Back-to-School Tips: Things Teachers Wish Parents Would Do

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Back-to-School Tips: Things Teachers Wish Parents Would Do
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Summer’s over! Back-to-school season is here! And are getting more and more excited—perhaps a bit nervous—as the big day approaches.

You’re thinking about all the new back-to-school supplies, outfits, and sales that will make the transition easier.

But more importantly, you’re probably wondering if your little one is ready to go back to school.

To help students succeed this school year, here are some essential tips that teachers wish parents would do, to help their kids take the new year by storm!

1. Read the Back-to-School Emails

Almost all teachers send out an email or a newsletter to introduce themselves to parents and students before the first day of school.

But read these carefully! Teachers sometimes include tips and tricks to help their new students get back into the swing of school life.

Oftentimes, teachers may provide a syllabus, a map of the school, a list of supplies, and a list of classroom procedures to help you and your little one get ready for the year. If you’re missing one of these helpful resources, drop a quick email introducing yourself and simply ask for them. Most teachers would be glad to help.

The more you know about your child’s teacher and classroom, the better you can help your child take on the new year. Plus, having your little one know this stuff before the first day will help make a HUGE impression on their new teacher.

2. Walk the schedule and practice opening the locker – a few times at least!

Although new school outfits look great, nothing feels better than knowing your teen can walk their schedule and open their locker confidently on the first day of school.

They’ll also be able to do it before everyone else, which may help calm the nerves – and the teacher will be excited to see a student who can successfully open their locker without any help!

Soon enough, your student will be the one helping others get to class and teaching classmates how to open their lockers! Who knows? They might make a few new friends along the way!

3. Check the effort – not the homework

Remember, teachers only give out homework or assignments when it serves a purpose – even though it doesn’t always feel that way!

Most of the time, what teachers really care about is whether or not students made an effort to complete the homework!

Check their homework, and ask yourself:

  • Are all the questions answered?
  • Did they give as much detail as possible?
  • Did they show their work?
  • Could they have done more?

First, see if it’s finished! Then, check to see if it is correct!

Teachers love seeing students hand in work when it’s clear they’ve put in as much effort as possible.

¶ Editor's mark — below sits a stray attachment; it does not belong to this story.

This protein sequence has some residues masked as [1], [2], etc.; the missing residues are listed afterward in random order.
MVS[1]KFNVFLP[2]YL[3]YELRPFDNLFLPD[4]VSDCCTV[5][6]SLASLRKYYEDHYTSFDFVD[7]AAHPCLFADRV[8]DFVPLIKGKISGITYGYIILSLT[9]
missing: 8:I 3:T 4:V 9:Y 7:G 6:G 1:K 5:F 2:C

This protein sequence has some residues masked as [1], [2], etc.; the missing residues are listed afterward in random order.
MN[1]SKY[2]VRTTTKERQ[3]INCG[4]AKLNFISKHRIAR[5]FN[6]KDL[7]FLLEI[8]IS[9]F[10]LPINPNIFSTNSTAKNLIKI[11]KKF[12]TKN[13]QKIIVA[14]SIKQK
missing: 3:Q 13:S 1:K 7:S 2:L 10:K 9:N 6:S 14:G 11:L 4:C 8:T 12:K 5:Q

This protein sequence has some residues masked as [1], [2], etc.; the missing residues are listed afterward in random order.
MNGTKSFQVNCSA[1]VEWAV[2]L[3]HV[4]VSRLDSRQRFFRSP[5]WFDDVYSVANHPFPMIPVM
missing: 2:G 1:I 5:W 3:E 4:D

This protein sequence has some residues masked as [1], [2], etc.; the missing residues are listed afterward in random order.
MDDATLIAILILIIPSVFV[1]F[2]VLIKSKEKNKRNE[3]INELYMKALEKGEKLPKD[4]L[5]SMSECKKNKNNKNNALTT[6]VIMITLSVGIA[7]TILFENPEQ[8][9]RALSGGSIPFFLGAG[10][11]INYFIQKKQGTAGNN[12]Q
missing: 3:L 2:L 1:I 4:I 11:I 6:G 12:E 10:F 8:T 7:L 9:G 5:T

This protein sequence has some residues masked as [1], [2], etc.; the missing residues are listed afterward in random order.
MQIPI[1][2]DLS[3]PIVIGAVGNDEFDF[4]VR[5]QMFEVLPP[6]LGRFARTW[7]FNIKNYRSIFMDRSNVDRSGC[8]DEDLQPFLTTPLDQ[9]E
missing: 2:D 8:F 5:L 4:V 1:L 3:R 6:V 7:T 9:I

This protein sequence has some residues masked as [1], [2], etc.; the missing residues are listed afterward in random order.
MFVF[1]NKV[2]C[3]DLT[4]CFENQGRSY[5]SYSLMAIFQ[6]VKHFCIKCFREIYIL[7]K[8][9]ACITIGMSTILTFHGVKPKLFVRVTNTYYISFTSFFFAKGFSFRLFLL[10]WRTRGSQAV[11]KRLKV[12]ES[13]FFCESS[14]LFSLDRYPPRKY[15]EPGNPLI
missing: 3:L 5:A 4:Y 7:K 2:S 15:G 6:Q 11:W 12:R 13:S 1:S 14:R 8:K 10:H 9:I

If you have younger ones, and they are struggling to answer a question, write a brief note to the teacher. That way, the teacher knows you are checking the work and trying to be helpful. They love that too!

4. Build a Working Relationship

Teachers care a lot about their students – that’s why they are committed to each student’s success!

That’s also why it’s important to build a working relationship with your child’s teacher. Teachers wish parents would support

If the teacher thinks they should:

  • Practice math problems,
  • Work on spelling,
  • Practice sight words,
  • Redo questions,
  • Receive a bad grade,
  • Read more books,
  • or rewrite a paper,

Support that decision and encourage your kid to cooperate and comply.

Or better yet—if you can—ask the teacher how you can help!

This type of engagement tells the teacher you care about your child’s academic success. And this will go far in the classroom. Having a student with attentive parents can truly inspire teachers to give their best effort for their children.

5. Trust the teacher and communicate with them

Teachers have a packed schedule – with days full of exciting and stressful twists and turns, but knowing how to communicate with them effectively can optimize their time, so they can dedicate more of it to crafting innovative and exciting lessons for your child. It can also be a source of encouragement for a teacher to partner with parents who care.

Make sure to share:

  • Details they should know that will help your little one learn,
  • Concerns that you have about grades and performance
  • Compliments that you have about their teaching (everyone can use a bit of encouragement!)

Every parent will have questions about the school year, but try to avoid bombarding teachers with too much information or a ton of questions, especially at the beginning of the year. Better yet, jot down your questions and spread them out over a few emails to avoid overwhelming teachers who are carrying a heavier load during the back-to-school season.

Trust the teacher to help your little one learn.

Teachers appreciate personal interactions with parents, but they want to dedicate most of their effort into helping your children succeed!

Summer’s Over…And School is Back in Session!

Let’s face it.

Another summer has come and gone, and your kids grow up faster and faster every year – there are only so many back-to-school days left.

Remember, kids are only kids once, so enjoy every opportunity that you have to spend with your child on the adventure through school.

Build the best relationship you can with the teacher, and make this school year the best one yet.

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